Make an Armature for Sculpting!
- Step 1: Acquire Your Materials. You will need:
- Step 2: Make the Wire Cuts.
- Step 3: Wrapping the Shoulders and Spine.
- Step 4: Wrap the Core Together.
- Step 5: Add the Shoulders.
- Step 6: Add the Feet.
- Step 7: Wrap the Feet.
- Step 8: Begin Adding the Tin Foil.
What wire is used for sculpting?
Artists and sculptors rely on premium wire to create intimate wire sculptures and sturdy armatures for ceramics, plaster, and paper sculpture. Most of this wire is aluminum, a lightweight metal known for its flexibility and malleability; copper is a little sturdier but also malleable.
How do you keep a sculpture from falling over?
- Use either a wide base or one with sufficient weight that the sculpt will not tip over.
- If you need to add weight to the base steel washers, nuts, and other hardware work well and can easily be covered with clay or epoxy putty.
- Epoxy putties are great for reinforcing armatures.
What clay is used for sculptures?
Coarse clay is a better choice for hand-building and sculpting as the clay holds its shape better and reduces shrinkage, reducing cracking or warping. For wheel throwing, coarse or grainy clay can cause hand abrasion, so ultra-fine or no-grain clay is the best option. A fine smooth clay also gives a more matte finish.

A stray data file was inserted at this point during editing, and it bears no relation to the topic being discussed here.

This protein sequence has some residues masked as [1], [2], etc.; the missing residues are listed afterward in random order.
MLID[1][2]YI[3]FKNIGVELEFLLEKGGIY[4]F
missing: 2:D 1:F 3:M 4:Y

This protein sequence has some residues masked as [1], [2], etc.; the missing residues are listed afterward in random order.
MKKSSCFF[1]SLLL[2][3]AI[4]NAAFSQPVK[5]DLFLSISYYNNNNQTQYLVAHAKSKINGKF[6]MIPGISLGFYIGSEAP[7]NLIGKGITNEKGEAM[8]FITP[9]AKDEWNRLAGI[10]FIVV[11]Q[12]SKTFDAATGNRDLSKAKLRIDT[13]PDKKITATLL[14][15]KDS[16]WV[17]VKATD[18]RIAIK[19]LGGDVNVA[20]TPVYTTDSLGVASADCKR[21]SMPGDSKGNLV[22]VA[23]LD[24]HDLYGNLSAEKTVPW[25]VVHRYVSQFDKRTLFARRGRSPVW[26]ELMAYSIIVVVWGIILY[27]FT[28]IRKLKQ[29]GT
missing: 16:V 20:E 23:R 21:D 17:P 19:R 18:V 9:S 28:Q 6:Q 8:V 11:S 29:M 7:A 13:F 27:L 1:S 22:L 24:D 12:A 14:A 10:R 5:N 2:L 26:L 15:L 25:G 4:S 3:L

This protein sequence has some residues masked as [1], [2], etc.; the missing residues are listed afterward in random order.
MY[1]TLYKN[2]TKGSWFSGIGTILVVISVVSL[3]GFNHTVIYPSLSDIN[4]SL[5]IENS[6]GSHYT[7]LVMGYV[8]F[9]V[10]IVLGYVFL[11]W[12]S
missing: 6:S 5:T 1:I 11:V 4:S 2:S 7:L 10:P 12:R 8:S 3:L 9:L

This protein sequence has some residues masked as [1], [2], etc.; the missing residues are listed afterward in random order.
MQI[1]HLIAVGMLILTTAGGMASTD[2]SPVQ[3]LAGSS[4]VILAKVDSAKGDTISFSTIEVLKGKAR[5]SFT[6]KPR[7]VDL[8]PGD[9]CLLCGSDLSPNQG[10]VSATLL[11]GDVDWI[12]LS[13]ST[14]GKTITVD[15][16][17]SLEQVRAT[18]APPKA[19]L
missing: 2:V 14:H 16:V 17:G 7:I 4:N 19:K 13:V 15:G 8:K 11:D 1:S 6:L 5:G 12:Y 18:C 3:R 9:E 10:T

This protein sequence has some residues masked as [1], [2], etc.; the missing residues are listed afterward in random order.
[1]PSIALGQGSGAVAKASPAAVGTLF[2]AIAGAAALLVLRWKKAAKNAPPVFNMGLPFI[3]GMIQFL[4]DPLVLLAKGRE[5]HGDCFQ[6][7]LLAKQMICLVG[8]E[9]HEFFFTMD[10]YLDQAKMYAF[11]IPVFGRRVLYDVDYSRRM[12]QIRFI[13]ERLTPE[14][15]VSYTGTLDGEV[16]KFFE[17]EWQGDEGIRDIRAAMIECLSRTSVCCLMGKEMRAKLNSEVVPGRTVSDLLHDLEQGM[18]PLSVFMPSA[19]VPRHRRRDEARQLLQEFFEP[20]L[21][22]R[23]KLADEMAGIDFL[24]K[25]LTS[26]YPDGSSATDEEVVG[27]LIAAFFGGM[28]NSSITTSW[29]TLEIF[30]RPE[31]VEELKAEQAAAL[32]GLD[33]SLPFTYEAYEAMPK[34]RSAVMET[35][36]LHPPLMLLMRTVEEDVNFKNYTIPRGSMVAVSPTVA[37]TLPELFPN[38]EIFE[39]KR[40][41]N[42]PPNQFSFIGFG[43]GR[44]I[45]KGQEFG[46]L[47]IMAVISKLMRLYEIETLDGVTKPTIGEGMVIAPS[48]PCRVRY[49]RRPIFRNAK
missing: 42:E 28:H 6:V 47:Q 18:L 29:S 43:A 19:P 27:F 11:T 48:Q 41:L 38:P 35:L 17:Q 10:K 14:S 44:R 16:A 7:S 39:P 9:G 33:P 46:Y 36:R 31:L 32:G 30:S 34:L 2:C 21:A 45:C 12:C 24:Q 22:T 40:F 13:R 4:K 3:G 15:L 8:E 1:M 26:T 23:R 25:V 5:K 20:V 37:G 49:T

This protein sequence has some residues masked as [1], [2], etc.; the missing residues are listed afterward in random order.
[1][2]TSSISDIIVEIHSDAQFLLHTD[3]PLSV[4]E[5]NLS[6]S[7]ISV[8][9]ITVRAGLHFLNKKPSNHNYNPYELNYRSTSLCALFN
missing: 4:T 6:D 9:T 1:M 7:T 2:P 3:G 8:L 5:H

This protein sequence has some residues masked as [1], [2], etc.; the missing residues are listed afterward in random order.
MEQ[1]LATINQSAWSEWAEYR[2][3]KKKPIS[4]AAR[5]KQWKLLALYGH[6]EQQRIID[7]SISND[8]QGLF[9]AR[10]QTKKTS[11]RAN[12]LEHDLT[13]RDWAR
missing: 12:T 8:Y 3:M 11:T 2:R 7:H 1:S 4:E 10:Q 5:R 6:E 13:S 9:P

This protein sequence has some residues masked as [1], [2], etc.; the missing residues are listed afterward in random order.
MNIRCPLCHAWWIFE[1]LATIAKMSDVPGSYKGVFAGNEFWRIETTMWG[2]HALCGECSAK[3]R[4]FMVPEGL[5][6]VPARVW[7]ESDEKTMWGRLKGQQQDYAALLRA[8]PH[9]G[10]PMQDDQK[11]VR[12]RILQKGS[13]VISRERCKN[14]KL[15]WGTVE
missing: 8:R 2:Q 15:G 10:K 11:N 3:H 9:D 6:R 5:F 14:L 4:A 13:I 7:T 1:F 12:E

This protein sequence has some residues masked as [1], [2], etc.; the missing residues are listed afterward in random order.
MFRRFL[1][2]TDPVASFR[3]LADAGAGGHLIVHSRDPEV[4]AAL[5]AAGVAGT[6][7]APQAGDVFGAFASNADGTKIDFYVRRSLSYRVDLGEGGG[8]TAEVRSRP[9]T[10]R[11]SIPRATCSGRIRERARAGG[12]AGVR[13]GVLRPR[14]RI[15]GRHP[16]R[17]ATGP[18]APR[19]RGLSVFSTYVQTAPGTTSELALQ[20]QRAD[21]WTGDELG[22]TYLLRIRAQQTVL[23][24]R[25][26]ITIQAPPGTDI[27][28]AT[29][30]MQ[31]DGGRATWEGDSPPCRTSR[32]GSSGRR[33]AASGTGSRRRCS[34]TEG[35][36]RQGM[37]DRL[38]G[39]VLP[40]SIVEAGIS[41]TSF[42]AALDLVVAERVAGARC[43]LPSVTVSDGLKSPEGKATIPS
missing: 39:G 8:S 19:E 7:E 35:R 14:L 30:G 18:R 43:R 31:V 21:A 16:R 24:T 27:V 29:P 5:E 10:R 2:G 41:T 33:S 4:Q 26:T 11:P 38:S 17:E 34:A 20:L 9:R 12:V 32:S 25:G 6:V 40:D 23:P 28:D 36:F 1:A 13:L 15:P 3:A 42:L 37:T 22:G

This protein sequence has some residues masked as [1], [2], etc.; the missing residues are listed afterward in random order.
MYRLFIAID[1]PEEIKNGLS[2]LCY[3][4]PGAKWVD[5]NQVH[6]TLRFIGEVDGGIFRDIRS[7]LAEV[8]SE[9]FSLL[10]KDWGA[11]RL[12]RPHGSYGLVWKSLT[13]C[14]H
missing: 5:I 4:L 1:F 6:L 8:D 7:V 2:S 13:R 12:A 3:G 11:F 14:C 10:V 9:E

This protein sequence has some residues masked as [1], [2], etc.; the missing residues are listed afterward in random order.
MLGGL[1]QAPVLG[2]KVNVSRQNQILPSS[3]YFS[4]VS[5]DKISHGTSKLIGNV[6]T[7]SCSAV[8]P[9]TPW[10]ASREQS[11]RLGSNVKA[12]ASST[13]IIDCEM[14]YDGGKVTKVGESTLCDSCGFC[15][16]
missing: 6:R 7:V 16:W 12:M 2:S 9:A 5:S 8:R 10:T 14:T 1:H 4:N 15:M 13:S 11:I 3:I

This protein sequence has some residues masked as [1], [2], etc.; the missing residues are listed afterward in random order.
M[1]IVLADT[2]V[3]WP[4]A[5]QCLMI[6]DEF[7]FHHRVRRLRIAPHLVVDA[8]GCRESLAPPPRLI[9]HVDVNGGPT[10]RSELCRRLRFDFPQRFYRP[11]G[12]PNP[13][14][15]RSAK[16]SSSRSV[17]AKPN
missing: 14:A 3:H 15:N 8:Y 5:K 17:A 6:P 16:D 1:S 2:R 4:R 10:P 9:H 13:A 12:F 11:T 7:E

Which material is not used while making armature?
That’s why aluminum is not used for making the armature of an electric bell.
What can I use for armature wire?
Even something as high as 22 gauge (more on that below) can be tricky to work with. Copper – It is possible to use it for armatures as it is very malleable, but it’s also quite expensive and oxidizes on the surface which can affect finishes.
What is armature wire made of?
An armature is often made of heavy, dark aluminium wire which is stiff, but can be bent and twisted into shape without much difficulty. The wire is affixed to a base which is usually made of wood. The artist then begins fleshing out the sculpture by adding wax or clay over the wire.